Google v Everyone

I had a long interview this morning with the Christian Science Monitor . Like many of the interviews I’ve had this year, the subject was Google. At the increasingly congested intersection of technology and the law, Google seems to be involved in most of the accidents.

The interview got me thinking about why one company seems to be so central to problems of law and innovation, and the result is a very long post on my website, which I'll summarize here. (For the whole thing, see

Just to name a few of the more recent pileups, consider the Google books deal, net neutrality and the National Broadband Plan, Viacom’s lawsuit against YouTube for copyright infringement, Google’s very public battle with the nation of China, today’s ruling from the European Court of Justice regarding trademarks, adwords, and counterfeit goods, the convictions of Google executives in Italy over a user-posted video, and the reaction of privacy advocates to the less-than-immaculate conception of Buzz.

In some ways, it should come as no surprise to Google’s legal counsel that the company is involved in increasingly serious matters of regulation and litigation. After all, Google’s corporate goal is the collection, analysis, and distribution of as much of the world’s information as possible, or, as the company puts it,” to organize the world's information and make it universally accessible and useful.” That’s a goal it has been wildly successful at in its brief history, whether you measure success by use (91 million searches a day) or market capitalization ($174 billion).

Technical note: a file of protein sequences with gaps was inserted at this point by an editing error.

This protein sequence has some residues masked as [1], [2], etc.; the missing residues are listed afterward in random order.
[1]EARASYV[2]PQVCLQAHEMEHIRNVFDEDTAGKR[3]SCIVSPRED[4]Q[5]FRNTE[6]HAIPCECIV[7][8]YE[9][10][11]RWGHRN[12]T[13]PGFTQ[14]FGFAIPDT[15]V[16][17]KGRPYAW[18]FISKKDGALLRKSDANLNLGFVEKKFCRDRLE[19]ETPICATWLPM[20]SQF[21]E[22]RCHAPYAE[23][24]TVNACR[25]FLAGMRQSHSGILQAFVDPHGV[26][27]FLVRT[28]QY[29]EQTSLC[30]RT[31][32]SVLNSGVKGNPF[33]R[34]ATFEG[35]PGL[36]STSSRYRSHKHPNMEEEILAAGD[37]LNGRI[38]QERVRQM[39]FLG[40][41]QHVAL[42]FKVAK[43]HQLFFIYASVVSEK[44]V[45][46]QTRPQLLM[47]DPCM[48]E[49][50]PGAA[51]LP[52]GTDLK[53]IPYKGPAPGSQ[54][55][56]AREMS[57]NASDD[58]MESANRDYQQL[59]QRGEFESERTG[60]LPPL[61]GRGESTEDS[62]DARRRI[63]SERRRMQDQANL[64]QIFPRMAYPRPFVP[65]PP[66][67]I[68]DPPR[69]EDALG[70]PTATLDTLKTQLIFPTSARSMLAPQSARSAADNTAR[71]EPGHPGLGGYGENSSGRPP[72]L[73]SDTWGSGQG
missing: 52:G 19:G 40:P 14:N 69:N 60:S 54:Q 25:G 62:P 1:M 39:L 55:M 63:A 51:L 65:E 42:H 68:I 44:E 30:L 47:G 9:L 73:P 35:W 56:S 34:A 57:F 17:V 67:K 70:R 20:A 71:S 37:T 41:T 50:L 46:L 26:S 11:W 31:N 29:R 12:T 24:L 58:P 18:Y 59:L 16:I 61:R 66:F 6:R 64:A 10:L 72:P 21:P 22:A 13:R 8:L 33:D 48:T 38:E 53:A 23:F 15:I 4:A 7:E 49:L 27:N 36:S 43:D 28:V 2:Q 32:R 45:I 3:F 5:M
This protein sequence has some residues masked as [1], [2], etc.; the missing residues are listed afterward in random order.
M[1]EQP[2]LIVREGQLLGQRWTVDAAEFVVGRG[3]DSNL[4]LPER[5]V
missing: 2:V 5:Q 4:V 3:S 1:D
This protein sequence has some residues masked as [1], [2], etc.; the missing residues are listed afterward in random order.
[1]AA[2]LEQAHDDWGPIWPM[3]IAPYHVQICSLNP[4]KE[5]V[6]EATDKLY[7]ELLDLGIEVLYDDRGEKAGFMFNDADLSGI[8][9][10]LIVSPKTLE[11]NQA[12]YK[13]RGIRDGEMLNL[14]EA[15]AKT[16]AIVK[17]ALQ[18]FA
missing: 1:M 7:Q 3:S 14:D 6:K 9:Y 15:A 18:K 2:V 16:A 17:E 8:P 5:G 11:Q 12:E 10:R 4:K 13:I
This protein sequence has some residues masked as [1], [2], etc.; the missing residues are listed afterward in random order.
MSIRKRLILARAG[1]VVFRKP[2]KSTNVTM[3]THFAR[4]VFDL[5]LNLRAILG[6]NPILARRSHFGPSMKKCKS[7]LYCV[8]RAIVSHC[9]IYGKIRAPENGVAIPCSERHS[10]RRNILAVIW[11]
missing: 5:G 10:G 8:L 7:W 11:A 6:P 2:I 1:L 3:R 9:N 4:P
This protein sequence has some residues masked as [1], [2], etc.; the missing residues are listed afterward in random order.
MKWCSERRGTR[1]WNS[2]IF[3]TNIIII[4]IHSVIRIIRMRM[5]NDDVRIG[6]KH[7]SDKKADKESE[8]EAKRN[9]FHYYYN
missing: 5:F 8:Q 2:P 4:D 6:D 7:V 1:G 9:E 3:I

As the world’s economy moves from one based on physical goods to one driven by information flow, the mismatch between industrial law and information behavior has become acute, and Google finds itself a frequent proxy in the conflicts.

As I argue in “The Laws of Disruption”, the unusual economic properties of information make it a poor fit for a body of law that’s based on industrial-era assumptions about physical property. That’s not to say there couldn’t be an effective law of information, only that the law of physical property isn’t it. Particularly not when industrial law assumes that the subject of any conflict or effort to control (the res as they say in legal lingo) is visible, tangible, and unlikely to cross too many local, state, or national borders—and certainly not every border at the same time, all the time.

For more, see "Google v. Everyone."

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